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Korean Classics: Kim Min Ki's 'Gijichon' Explores the Politics of Intimacy [AUDIO]

By Jeff Tobias | March 21, 2014 02:58 PM EDT


Intimacy can mean many things. Sex is only one definition, one shade along a complex spectrum. Intimacy can translate to privacy or proximity.

We all want intimacy, but by what means, and to what end? Whom we decide to share it with...well, that question itself only causes the mystery to bloom further.

In comparison to many of the early practitioners of K-pop, with their fondness for Phil Spector-style Wall of Sound grandiosity, Kim Min Ki's "Gijichon" achieves an intimacy that unfolds even as it maintains its withdrawn tranquility.

Kim's story is not well-known outside of the Korean peninsula. This is not a coincidence.

His name is synonymous with the "Norae Undong" (Song Movement) genre of protest folk that would grow popular with young people in the early 1980s.

However, Kim was an early precursor to this style, developing it a decade before it came into vogue among rebellious students. He voiced political opposition from his 1971 debut album onward, and refused to curb his beliefs.

Kim Min-ki was frequently arrested. His albums were incinerated. His music was officially banned for years. This cultural erasure can be felt to this day, not in his music's prominence, but in its absence.

There's not a great deal of Min-ki's music on YouTube. But "Gijichon" stands as a stark symbol of what the "Norae Undong" artists represented.

The most striking aspect of "Gijichon" settles into the listener's psyche as it plays out. Eschewing gimmicky reverb, this truly sounds like music being played in a room. This might even sound like a single take. That's a kind of intimacy.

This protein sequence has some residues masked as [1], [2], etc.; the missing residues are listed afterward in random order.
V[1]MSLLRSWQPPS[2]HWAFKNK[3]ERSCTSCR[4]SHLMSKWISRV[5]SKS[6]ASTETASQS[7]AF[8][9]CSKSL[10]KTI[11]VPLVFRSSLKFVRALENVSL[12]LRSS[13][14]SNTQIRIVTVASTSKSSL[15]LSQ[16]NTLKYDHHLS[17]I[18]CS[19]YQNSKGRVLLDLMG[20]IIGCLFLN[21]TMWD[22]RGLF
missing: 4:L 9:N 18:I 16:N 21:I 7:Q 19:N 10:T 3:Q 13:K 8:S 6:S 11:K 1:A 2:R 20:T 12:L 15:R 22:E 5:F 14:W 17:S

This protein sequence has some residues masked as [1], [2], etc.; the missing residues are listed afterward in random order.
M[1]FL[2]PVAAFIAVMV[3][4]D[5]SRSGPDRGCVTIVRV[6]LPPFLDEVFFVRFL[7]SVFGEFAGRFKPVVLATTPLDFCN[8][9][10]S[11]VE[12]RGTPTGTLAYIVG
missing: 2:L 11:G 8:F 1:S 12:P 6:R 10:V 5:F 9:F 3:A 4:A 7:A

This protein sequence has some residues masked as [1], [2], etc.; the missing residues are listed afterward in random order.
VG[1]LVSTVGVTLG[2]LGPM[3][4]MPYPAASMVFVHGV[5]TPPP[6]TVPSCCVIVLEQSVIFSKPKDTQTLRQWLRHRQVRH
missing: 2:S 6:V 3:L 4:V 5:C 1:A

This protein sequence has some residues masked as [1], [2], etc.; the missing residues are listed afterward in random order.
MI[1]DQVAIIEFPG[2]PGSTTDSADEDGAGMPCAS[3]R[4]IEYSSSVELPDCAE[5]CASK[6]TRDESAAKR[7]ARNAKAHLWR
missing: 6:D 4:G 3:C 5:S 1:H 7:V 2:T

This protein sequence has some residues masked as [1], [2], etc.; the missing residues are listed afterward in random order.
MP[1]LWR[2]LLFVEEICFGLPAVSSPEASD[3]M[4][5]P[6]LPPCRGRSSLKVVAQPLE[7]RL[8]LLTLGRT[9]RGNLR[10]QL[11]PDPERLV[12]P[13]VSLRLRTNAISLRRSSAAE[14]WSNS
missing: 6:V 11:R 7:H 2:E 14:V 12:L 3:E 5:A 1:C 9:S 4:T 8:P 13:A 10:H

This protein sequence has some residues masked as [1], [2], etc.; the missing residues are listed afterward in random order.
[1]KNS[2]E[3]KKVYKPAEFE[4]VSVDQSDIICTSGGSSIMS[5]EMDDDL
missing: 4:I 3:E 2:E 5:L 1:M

The minor chords that unspool patiently bring to mind an unplugged "House of the Rising Sun."

Like that song, a foreboding anthem of unlucky times on the horizon, "Gijichon" is a version of the blues that transcends personal woes and suggests a cultural blues, a national blues.

The chords betray an awareness of jazz idioms, bringing to mind the early albums of Tom Waits, when that great American songwriter was still attempting to bridge jazz and folk music (and before he started stomping on scrap metal).

A little before the two-minute mark, Kim is joined by an unknown female voice.

The hushed closeness of their unison speaks of an escape. It speaks of a shared autonomy between two people. Folk music was used in the United States and elsewhere to suggest that same kind of closeness between the singers.

Kim's baritone is emotive without being melodramatic. A mental image of a smoldering cigarette on an ashtray and the performer, seated, eyes closed, is strongly evoked.

His stoicism stands in stark contrast to the sometimes cringeworthy earnestness worn by many of the US folk singers aiming for pop stardom in the 1960s.

Whatever topic he may be addressing on "Gijichon," Kim sounds unconcerned by the potential blowback.

The only contrast to the aloof smokiness is a soulful ad lib from the unnamed female vocalist about three minutes in. It's a scorching bit of relief, some flickering warmth to Kim's cold darkness.

Today, Kim Min Ki works as a film and theater director, finding other mediums through which to voice his political beliefs.

In 2007, the Goethe Institut of Germany awarded him a medal in honor of his social bravery. This reviewer hopes that others will eventually shine a light onto this man's unfairly dimmed career.

Check out the song "Gijichon" by Kim Min Ki RIGHT HERE


Jeff Tobias is a composer, multi-instrumentalist, and writer currently living in Brooklyn, New York. Most recently, he has been researching the history of tuning systems and working on his jump shot. 

Tagged :  kim min-ki, gijichon, norae undong, kim min-ki


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